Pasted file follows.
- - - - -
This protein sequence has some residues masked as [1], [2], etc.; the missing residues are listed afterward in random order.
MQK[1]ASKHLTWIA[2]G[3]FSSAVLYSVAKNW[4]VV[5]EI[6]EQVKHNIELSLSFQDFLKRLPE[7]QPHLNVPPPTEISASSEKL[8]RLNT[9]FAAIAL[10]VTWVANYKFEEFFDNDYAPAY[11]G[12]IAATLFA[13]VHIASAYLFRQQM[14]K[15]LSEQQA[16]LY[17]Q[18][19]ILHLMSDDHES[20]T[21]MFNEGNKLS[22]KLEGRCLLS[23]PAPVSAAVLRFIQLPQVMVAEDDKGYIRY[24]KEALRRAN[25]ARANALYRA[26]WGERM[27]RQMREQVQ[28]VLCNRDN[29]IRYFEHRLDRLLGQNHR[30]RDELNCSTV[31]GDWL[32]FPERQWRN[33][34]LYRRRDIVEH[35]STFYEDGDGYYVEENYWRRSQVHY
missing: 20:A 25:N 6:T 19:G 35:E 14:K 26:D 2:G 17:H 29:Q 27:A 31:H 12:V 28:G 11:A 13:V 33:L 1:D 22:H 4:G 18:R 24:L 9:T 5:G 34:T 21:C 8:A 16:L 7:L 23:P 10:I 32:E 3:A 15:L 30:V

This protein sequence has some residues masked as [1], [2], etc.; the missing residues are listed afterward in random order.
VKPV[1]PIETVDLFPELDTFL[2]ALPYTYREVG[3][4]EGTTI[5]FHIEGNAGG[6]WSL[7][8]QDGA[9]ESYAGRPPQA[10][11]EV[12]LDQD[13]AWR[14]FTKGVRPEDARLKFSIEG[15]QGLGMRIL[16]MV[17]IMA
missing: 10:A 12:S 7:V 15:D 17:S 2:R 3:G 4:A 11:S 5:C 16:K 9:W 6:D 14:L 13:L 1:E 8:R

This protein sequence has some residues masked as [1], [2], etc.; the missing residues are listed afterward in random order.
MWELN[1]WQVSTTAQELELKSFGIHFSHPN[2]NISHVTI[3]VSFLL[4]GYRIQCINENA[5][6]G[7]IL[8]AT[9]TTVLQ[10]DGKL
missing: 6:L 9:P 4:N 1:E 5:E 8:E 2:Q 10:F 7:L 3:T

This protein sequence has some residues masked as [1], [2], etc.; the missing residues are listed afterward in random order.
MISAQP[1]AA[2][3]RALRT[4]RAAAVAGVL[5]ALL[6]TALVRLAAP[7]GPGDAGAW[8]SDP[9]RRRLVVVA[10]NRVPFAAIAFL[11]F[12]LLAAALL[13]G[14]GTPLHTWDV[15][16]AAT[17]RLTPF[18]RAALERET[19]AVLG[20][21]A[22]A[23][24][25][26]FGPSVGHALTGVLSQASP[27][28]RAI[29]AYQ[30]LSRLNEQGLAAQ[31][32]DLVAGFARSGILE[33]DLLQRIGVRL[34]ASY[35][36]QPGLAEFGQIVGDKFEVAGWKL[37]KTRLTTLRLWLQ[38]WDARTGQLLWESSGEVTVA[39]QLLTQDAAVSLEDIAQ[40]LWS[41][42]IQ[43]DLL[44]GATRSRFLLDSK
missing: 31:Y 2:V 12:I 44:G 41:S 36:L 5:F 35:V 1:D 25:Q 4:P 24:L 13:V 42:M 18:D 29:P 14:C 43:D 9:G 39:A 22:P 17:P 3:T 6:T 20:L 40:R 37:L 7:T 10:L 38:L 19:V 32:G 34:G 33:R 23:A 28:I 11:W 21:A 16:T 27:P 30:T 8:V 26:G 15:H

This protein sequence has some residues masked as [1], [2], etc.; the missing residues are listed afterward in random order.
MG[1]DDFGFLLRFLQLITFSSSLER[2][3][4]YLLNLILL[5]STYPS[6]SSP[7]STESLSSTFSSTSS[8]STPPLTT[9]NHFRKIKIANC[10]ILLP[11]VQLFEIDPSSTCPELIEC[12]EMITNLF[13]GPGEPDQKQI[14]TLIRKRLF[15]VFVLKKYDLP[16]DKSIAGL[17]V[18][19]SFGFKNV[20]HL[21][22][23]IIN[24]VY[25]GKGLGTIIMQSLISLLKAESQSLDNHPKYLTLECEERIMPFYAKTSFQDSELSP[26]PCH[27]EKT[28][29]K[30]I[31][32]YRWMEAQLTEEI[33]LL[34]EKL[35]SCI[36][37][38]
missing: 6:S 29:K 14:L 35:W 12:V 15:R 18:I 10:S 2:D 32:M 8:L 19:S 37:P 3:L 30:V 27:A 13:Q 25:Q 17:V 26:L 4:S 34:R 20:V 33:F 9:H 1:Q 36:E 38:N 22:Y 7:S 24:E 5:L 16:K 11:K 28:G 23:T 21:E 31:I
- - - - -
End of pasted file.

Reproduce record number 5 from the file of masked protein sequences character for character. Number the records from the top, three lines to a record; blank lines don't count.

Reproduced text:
This protein sequence has some residues masked as [1], [2], etc.; the missing residues are listed afterward in random order.
MG[1]DDFGFLLRFLQLITFSSSLER[2][3][4]YLLNLILL[5]STYPS[6]SSP[7]STESLSSTFSSTSS[8]STPPLTT[9]NHFRKIKIANC[10]ILLP[11]VQLFEIDPSSTCPELIEC[12]EMITNLF[13]GPGEPDQKQI[14]TLIRKRLF[15]VFVLKKYDLP[16]DKSIAGL[17]V[18][19]SFGFKNV[20]HL[21][22][23]IIN[24]VY[25]GKGLGTIIMQSLISLLKAESQSLDNHPKYLTLECEERIMPFYAKTSFQDSELSP[26]PCH[27]EKT[28][29]K[30]I[31][32]YRWMEAQLTEEI[33]LL[34]EKL[35]SCI[36][37][38]
missing: 6:S 29:K 14:L 35:W 12:V 15:R 18:I 10:S 2:D 32:M 8:L 19:S 37:P 3:L 30:V 27:A 13:Q 25:Q 17:V 26:L 4:S 34:R 20:V 33:F 9:H 1:Q 36:E 38:N 22:Y 7:S 24:E 5:L 16:K 11:K 28:G 23:T 21:E 31:I